For now, the key players of the global travel distribution system environment are Sabre, Amadeus, and Travelport (Galileo, Apollo, Worldspan), generating billions of dollars in travel technology services.
Such large complex GDS platforms allow travel agents to get access to customer and reservation databases, inventory of hotels, airlines, car rental agencies, etc., – everything in real time.
Travel distribution and GDS systems: the future prospects and predictions
No doubt, that today GDS systems take an important part in global travel distribution, simplifying the work of travel agents. Though their traditional role is changing under some factors, GDS providers continue to have their top lines.
Now the number of online travel sites providing price comparisons is quickly growing. Also, travel service providers are working toward pushing customers to book their services directly via their websites without any intermediaries, like it is in the case of GDS.
For instance, to motivate clients to directly purchase air tickets, some airlines impose additional fees for them booked via a GDS platform.
Then, there may appear new solutions, that make data more useful, rich, and advanced for travel companies. The technology may change and become more customized to client specific needs and preferences such as leisure travel.
Blockchain innovative technology is another growth perspective for travel distribution landscape. As you probably know, it has a wide potential for many business fields besides banking and finance, and the travel industry is not an exception.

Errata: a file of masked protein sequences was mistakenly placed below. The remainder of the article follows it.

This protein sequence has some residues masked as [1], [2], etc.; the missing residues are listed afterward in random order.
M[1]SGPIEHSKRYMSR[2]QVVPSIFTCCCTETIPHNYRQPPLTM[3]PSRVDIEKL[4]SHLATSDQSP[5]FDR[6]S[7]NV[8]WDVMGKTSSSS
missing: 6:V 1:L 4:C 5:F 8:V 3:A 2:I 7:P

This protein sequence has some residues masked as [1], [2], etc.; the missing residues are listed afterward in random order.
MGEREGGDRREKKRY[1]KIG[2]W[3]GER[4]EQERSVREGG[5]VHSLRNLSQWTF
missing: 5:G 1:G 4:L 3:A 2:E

Imagine a platform that allows travel agents to access it with tokens, as well as list their inventory and place travel-related transactions on the Blockchain. Thanks to Blockchain integration, travel providers will be able to sell services almost for free, instead of paying global distribution systems for access to their large databases or for transaction facilitation.
What’s important, Blockchain provides high-security level: it consists of multiple transaction blocks, built according to certain rules and linked and secured using cryptography. Using the technology, companies will be able to reduce expenses on audit, if it’s carried out on Blockchain transparent ledger.
Another example of Blockchain potential for the travel industry is additional possibilities for startups. Imagine, for instance, a travel booking startup that strongly needs to integrate into the field and wants to become a great market player, but has no opportunity to join a GDS network to access its databases and other information because of high costs.
Here the implementation of Blockchain solution can really help by enabling travel agents to list and sell their products and services directly on Blockchain platform, providing lower prices compared to those of traditional global distribution systems.
Also, travel agents can minimize their dependency on GDS systems by developing a private Blockchain for business specific needs. So, instead of using the public distributed system, a company will be able to make the technology only for internal use by selected participants.
Thus, though at present global distribution systems take an important part in the travel industry, the dependency on them is likely to decrease. However, it means the search for new opportunities, business models, and digital tools.